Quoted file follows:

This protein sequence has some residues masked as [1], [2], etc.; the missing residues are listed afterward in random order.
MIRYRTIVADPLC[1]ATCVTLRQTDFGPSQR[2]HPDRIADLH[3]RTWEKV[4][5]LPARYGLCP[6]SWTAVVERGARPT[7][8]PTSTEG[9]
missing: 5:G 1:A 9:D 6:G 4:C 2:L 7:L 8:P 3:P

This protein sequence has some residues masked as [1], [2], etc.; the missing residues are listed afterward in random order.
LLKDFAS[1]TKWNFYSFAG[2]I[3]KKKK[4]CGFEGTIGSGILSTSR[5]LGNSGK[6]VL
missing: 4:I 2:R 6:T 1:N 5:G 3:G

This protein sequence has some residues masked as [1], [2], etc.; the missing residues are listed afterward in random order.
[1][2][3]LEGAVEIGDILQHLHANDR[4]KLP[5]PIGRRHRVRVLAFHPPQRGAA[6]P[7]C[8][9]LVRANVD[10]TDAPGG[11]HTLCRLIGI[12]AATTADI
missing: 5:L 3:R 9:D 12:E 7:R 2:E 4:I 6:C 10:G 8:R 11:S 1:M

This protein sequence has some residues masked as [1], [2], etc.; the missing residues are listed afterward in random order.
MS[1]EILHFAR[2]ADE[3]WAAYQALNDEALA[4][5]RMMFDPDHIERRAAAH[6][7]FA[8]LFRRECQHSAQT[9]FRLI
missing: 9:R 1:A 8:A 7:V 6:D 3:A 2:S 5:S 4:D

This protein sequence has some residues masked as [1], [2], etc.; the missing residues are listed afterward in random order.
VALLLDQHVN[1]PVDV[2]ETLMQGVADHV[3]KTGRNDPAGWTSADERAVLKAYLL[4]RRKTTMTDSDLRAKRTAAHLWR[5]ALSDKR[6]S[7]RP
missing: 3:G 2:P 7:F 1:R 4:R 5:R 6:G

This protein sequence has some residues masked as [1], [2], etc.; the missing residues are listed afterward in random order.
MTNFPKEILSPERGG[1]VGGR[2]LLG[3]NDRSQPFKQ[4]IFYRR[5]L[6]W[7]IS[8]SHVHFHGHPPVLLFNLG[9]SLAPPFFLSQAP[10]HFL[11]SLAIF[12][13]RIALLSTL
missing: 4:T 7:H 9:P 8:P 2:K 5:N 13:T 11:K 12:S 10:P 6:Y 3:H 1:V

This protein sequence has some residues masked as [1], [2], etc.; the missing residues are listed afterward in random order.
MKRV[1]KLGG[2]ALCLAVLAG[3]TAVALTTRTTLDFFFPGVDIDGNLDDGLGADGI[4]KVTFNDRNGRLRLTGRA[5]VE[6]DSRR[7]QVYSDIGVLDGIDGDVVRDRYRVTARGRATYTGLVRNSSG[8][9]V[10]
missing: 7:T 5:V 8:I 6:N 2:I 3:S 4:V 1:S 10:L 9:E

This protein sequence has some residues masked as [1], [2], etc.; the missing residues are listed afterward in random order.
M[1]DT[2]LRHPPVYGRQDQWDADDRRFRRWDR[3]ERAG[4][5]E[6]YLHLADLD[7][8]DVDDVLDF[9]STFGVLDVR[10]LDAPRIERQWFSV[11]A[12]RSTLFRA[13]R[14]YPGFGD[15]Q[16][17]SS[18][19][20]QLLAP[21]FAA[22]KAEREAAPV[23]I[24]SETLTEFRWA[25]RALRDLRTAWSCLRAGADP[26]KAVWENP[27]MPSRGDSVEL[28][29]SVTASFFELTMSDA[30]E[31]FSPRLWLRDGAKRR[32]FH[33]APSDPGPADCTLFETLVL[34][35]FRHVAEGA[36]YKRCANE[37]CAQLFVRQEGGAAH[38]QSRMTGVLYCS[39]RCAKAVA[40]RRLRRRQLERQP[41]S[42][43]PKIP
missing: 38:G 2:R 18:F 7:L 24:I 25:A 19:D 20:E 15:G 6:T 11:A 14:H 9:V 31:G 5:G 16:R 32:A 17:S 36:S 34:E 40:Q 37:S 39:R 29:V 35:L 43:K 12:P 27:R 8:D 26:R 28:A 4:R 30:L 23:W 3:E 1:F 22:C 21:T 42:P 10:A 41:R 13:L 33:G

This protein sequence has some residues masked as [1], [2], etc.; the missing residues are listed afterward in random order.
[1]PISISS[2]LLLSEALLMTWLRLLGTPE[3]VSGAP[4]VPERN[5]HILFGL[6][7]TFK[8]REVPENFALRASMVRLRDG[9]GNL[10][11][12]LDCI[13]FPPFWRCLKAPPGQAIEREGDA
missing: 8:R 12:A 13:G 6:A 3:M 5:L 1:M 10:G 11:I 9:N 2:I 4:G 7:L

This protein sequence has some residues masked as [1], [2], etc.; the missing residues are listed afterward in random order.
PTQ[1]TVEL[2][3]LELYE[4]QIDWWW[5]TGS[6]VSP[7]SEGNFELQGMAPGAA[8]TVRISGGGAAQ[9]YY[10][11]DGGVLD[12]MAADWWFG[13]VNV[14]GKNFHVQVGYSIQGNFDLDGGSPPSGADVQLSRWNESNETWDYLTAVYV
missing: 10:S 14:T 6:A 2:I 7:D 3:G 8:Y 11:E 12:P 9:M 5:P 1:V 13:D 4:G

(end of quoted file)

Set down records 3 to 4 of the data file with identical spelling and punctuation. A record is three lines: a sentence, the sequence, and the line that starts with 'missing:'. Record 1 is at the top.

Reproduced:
This protein sequence has some residues masked as [1], [2], etc.; the missing residues are listed afterward in random order.
[1][2][3]LEGAVEIGDILQHLHANDR[4]KLP[5]PIGRRHRVRVLAFHPPQRGAA[6]P[7]C[8][9]LVRANVD[10]TDAPGG[11]HTLCRLIGI[12]AATTADI
missing: 5:L 3:R 9:D 12:E 7:R 2:E 4:I 6:C 10:G 8:R 11:S 1:M

This protein sequence has some residues masked as [1], [2], etc.; the missing residues are listed afterward in random order.
MS[1]EILHFAR[2]ADE[3]WAAYQALNDEALA[4][5]RMMFDPDHIERRAAAH[6][7]FA[8]LFRRECQHSAQT[9]FRLI
missing: 9:R 1:A 8:A 7:V 6:D 3:A 2:S 5:S 4:D